Friday May 27, 2011

A bit more on Solaris 11 + SPARC + Sun Ray

A problem I had yesterday lead to a bit more of a writeup in this saga. A gotcha that bit me a few months after the transition and a good story about upgrading to the new Sun Ray software.

More details at Sun Ray on Solaris 11 SPARC.

Monday Mar 14, 2011

Summarising my "Nevada to OpenSolaris Sun Ray on SPARC" series

As previously noted, I finished my series on migrating from Nevada to OpenSolaris Sun Ray on SPARC. There are eight articles on this and it's taken me just under a year, generally trying to find time to work on it.

A lot has gone on in that year. I recognise that "OpenSolaris" is probably the wrong word to be using in the titles, but I'm not going to go back and change it. Please regard the term interchangeable for the purpose of this discussion.

The end result is that I am back running Sun Ray Server on the machine that I originally have nevada on right up until we stopped doing nevada distributions. The machine is running a current Development build and is serving me well.

Anyway, I thought that a small article summarising and linking to each of the posts would be in order and this seemed a good first real article for me back on

  1. Nevada to OpenSolaris on SPARC

    I look at the problems of getting OpenSolaris on to a SPARC Sun Blade 2000 that does not have a dvd reader on it. The end result was to install a late nevada on it and use the wanboot image of this installation to get something onto it. There were a few things which needed tidying up but it worked. I should note that I have subsequently installed Solaris 11 Express onto an Ultra 45 from the install CD, and it went flawlessly. Maybe it would have been easier to find a dvd drive for the box than all these hoops.

  2. Nevada to OpenSolaris on SPARC (part 2)

    I mention some problems I was having with sh returning an Exec format error when trying to do things as myself - the solution to which is outlined here.

    Also show how I migrated the zpools to the temporary machine.

  3. Nevada to OpenSolaris Sun Ray on SPARC (part 3 - reboot)

    Disaster strikes. My lab booking ran out and someone re-installed the box meaning I had to start from scratch. This blog is probably a much better technical reference for all that I had done before (isn't it always the way that when you have to do something over again, you manage to do a better job?).

  4. Nevada to OpenSolaris Sun Ray on SPARC ( part 4 - imapd)

    Everything I had to do to get imapd running. Starting with installing the compilers, downloading the source code, working out the Makefile hacks to make it build, making the SSL certificates (oops I have to do that again now I am on a machine with a different name).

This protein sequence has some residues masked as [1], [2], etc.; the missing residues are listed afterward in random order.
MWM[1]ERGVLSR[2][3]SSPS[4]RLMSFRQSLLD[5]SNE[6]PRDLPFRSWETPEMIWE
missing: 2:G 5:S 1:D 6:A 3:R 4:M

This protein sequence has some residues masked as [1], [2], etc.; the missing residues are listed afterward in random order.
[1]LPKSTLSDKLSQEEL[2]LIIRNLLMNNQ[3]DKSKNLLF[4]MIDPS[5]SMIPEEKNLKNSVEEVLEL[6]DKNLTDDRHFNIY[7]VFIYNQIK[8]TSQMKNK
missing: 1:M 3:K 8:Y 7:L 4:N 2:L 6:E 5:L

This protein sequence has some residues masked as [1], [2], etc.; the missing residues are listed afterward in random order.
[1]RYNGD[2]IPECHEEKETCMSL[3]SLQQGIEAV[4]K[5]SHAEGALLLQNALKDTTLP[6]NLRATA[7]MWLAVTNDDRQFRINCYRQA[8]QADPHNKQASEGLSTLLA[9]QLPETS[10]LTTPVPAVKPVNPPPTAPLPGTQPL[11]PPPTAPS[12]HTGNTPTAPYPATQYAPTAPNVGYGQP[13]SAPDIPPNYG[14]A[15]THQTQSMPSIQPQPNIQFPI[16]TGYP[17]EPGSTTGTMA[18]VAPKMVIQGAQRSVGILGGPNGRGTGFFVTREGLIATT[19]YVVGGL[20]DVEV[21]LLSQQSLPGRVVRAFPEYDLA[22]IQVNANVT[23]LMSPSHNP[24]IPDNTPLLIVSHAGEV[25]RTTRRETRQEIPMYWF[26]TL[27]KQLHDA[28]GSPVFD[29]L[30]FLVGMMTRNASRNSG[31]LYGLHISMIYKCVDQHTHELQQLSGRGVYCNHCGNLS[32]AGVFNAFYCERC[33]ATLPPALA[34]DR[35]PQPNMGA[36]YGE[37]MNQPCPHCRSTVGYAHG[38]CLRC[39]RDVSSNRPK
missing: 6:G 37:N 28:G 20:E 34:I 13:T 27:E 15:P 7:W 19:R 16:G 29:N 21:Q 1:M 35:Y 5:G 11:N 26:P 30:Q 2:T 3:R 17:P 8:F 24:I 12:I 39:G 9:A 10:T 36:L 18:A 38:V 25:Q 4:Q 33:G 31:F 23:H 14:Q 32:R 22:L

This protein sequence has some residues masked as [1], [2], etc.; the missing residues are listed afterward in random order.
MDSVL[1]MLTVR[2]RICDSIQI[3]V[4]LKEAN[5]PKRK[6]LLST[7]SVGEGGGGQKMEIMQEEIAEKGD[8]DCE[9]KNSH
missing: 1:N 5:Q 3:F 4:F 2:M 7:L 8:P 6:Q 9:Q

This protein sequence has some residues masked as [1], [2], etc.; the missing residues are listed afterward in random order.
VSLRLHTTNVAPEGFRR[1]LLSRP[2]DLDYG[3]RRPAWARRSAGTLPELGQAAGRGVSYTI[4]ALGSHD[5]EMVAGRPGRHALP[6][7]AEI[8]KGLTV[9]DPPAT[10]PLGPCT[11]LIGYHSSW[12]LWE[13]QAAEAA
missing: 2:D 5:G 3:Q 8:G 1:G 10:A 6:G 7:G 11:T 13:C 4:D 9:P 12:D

5. Nevada to OpenSolaris Sun Ray on SPARC (part 5 - Sun Ray Server)

    Step by step of getting around dependencies of Solaris 10 inside the Sun Ray software to get it running on this box. As I say at the end of the article ,"Getting Sun Ray running like this OpenSolaris completely voids any warranty and support. Don't do it if you don't know what you are doing."

  6. Nevada to OpenSolaris Sun Ray on SPARC (part 6 - cutting over)

    Smoke test time. What happened when I cut over to trying to do my day job on this machine. I realised I had missed a few things that were important, like openoffice, flash and acroread. The entry details the installations and also about installing certificates for the extras repository.

  7. Nevada to OpenSolaris Sun Ray on SPARC (part 7 - printing)

    Details how I got CUPS up and running. I believe that Solaris 11 Express comes with all of the packages already installed so you only need to configure things.

  8. Nevada to OpenSolaris Sun Ray on SPARC (part 8 - back to the original hardware)

    The last installment on moving everything back to the original machine, as I really did not want to be tieing up a lab resource (though I had it booked for close to a year), and vesvi actually had a little more memory in it.

    I cover some gotchas in using cloned disks like this as well as how I ended up doing it, how to change a nodename now as well as a couple of local network gotchas that had me confused for a while.

Going back through this I realise that I may have left out configuring a couple of packages, like MySQL. I may do a final part 9 to cover these once I've made a list of them and I'll add that to here too.